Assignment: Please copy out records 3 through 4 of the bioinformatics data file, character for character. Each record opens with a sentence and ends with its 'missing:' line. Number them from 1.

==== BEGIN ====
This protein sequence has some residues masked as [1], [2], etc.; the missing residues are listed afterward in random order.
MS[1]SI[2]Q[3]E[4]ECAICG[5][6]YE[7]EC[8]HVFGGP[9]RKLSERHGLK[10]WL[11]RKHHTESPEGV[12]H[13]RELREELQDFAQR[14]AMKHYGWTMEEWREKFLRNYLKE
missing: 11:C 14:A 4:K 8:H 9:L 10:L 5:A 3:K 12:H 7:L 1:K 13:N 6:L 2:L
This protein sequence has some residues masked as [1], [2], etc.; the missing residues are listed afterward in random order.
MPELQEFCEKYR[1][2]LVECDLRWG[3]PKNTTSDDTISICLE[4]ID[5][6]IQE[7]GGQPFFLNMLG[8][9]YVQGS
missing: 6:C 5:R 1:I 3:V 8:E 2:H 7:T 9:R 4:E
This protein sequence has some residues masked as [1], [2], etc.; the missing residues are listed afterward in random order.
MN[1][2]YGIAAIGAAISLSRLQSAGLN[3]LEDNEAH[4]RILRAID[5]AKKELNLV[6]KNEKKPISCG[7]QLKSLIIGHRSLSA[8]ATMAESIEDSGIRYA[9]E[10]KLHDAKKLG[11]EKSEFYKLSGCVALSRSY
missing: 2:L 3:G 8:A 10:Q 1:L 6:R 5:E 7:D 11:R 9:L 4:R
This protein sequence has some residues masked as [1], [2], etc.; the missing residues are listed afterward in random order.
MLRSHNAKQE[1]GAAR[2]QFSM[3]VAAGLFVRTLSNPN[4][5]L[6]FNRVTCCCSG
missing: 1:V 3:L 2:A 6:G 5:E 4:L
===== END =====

This protein sequence has some residues masked as [1], [2], etc.; the missing residues are listed afterward in random order.
MN[1][2]YGIAAIGAAISLSRLQSAGLN[3]LEDNEAH[4]RILRAID[5]AKKELNLV[6]KNEKKPISCG[7]QLKSLIIGHRSLSA[8]ATMAESIEDSGIRYA[9]E[10]KLHDAKKLG[11]EKSEFYKLSGCVALSRSY
missing: 2:L 3:G 8:A 10:Q 1:L 6:R 5:E 7:D 11:R 9:L 4:R
This protein sequence has some residues masked as [1], [2], etc.; the missing residues are listed afterward in random order.
MLRSHNAKQE[1]GAAR[2]QFSM[3]VAAGLFVRTLSNPN[4][5]L[6]FNRVTCCCSG
missing: 1:V 3:L 2:A 6:G 5:E 4:L